The evidence that’s getting the most hype is a (supposedly) newly discovered photograph that might show Earhart and Noonan on a dock after their plane landed, and it might even show the plane being towed by a Japanese ship. The special goes through the usual interviews with experts, photo analysis, face and body recognition tests, and interviews with eyewitnesses and officials, but it’s really hard to say if it makes sense or not. While you can watch the special and think that they make a good case, you also have to pay attention to evidence that came to light this week that (might) show that the photo was either taken a couple of years before Earhart and Noonan made their flight or maybe a few years after. And if other experts can’t decide on when the picture was taken, it’s going to remain a mystery for many people.

I’ve gone back and forth on this over the years. I thought I was going to find the History Channel special ridiculous, but a lot of it was convincing. And it wasn’t just that photo. It’s really just another piece of evidence the show presented along with other government documents and eyewitness accounts. But at the same time, the evidence that the photo was taken at a different time is rather compelling too, and no one can really tell who is in the photo anyway.

So, to summarize: Did Earhart and Noonan survive but die of starvation on an island? Yes. And no! Did Earhart and Noonan survive but get captured by the Japanese? Yes. And no! Did they crash into the water and were never found? Possibly!

Emmy Nominations

The nominations for the 69th annual Emmy Awards were announced yesterday morning. You can read a complete list of the nominations here, so let’s talk about what wasn’t nominated.

The biggest snub for me is the same snub that happens every year: The Middle got ignored. I don’t understand how the show and its cast get no love while Modern Family is fawned over every single year (and it got another Outstanding Comedy nom this year). It’s truly one of the great Emmy mysteries of the past 69 years.

Other people and shows not nominated include The Tonight Show (even though The Late ShowThe Late Late ShowFull FrontalJimmy Kimmel Live, Last Week Tonight, and Real Time with Bill Maher were all nominated), Richard Dreyfus for playing Bernie Madoff (Robert DeNiro got a nomination for the other Bernie Madoff movie), and no Outstanding Drama nomination for The Leftovers.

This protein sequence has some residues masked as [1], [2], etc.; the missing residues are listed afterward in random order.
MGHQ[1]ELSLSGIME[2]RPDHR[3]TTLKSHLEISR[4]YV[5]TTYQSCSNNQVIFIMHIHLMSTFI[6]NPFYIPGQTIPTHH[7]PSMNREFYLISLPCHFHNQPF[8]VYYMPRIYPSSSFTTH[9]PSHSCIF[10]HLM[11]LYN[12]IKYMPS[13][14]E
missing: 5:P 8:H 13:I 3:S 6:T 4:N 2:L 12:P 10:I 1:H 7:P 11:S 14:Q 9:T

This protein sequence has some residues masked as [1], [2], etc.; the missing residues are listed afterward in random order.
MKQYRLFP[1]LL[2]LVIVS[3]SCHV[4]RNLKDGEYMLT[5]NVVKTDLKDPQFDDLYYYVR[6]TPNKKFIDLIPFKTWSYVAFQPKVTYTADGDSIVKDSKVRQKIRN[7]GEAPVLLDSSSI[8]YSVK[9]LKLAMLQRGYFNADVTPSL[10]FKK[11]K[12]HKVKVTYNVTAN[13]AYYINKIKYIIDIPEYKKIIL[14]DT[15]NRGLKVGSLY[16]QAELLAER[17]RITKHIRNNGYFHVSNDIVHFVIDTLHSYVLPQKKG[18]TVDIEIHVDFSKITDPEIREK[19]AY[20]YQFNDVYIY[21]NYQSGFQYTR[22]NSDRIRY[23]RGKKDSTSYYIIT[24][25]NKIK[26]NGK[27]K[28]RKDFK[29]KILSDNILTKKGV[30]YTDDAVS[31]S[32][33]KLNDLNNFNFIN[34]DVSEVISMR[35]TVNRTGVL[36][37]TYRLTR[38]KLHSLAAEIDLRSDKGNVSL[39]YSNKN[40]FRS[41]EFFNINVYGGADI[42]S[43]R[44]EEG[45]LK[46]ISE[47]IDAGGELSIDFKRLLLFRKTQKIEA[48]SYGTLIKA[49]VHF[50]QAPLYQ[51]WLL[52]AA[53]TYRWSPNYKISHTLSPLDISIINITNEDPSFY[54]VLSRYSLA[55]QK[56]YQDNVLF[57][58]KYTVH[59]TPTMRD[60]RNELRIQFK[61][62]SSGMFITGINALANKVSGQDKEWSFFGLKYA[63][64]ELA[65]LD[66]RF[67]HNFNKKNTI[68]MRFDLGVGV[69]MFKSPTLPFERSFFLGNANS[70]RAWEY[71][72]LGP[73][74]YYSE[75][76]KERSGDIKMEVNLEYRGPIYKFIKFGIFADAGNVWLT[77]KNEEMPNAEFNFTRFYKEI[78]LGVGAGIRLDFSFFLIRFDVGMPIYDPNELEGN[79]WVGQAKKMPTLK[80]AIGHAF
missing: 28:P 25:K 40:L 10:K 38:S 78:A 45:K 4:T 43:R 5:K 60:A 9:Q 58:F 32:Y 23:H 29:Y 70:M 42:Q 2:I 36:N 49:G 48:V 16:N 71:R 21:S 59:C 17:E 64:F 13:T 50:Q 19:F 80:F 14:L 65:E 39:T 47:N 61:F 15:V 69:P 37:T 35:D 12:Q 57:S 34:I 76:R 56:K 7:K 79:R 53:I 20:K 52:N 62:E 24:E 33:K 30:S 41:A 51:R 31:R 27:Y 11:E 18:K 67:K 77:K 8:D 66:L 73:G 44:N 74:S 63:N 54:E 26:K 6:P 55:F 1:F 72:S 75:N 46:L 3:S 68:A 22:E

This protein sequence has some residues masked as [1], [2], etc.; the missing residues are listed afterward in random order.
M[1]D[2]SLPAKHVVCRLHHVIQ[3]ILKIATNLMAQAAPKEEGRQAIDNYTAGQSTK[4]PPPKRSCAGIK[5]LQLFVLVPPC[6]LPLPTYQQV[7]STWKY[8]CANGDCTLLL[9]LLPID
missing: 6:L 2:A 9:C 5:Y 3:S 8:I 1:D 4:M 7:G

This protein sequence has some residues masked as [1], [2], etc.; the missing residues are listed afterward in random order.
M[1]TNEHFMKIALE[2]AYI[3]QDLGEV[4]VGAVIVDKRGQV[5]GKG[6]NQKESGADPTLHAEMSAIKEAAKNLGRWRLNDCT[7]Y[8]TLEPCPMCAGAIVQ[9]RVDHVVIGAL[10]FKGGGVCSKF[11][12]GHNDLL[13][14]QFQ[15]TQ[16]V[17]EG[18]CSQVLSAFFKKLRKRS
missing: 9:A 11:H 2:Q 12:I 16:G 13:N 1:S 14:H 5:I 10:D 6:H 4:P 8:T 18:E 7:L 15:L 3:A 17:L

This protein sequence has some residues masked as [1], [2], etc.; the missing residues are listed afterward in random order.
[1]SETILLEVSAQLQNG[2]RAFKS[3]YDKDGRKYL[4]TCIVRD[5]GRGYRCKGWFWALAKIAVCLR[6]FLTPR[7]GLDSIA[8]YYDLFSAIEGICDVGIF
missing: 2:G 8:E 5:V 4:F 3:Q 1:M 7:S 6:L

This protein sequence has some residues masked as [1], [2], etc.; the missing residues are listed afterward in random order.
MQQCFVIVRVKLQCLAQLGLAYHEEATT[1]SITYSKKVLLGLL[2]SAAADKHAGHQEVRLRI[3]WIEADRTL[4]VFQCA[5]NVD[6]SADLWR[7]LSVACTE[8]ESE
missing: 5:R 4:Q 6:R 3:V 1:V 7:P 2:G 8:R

I will mention two people who were nominated because we talked about the show they were nominated for just last week. Both Susan Sarandon and Jessica Lange were nominated for Feud: Bette and Joan. Even in 2017, Bette and Joan are going to battle each other.

The Emmy Awards will be broadcast September 17 at 8 p.m. on CBS.

Be a Coffee Achiever!

Every week, it seems that something that was shown to be bad for us is now good for us. This week it’s coffee! Coffee has been shown to be bad for us because of all the caffeine but also good for us because certain compounds in coffee may have an effect on everything from Alzheimer’s to cancer. The latest research shows that people who regularly drink coffee live longer, in general, than people who don’t.

This will be good news for people who actually can’t even function without having at least one cup on the morning, though it must be said it’s not a license to suddenly suck down more Venti Mocha Frappuccinos from Starbucks.

Evil Villains, Fun Stamps

The United States Postal Service is releasing 10 stamps tomorrow featuring villains from various Disney animated films, including Cruella De Vil from 101 Dalmatians, the Queen from Snow White and the Seven Dwarfs, Scar from The Lion King, and Captain Hook from Peter Pan.

The Farmer Who Cloned Wimbledon

I thought I was obsessed with tennis because I have been watching every second of the Wimbledon Championships that are currently going on in England. I do this with almost every tennis tournament, but I don’t think I love it so much that I would take the time to re-create a tournament in my backyard.

But that’s what this guy did. He has fond childhood memories of listening to Wimbledon matches via shortwave radio with his grandfather, so he decided to build a Wimbledon replica on his Iowa farm. And as you can see from the video, he’s not the only one who uses it.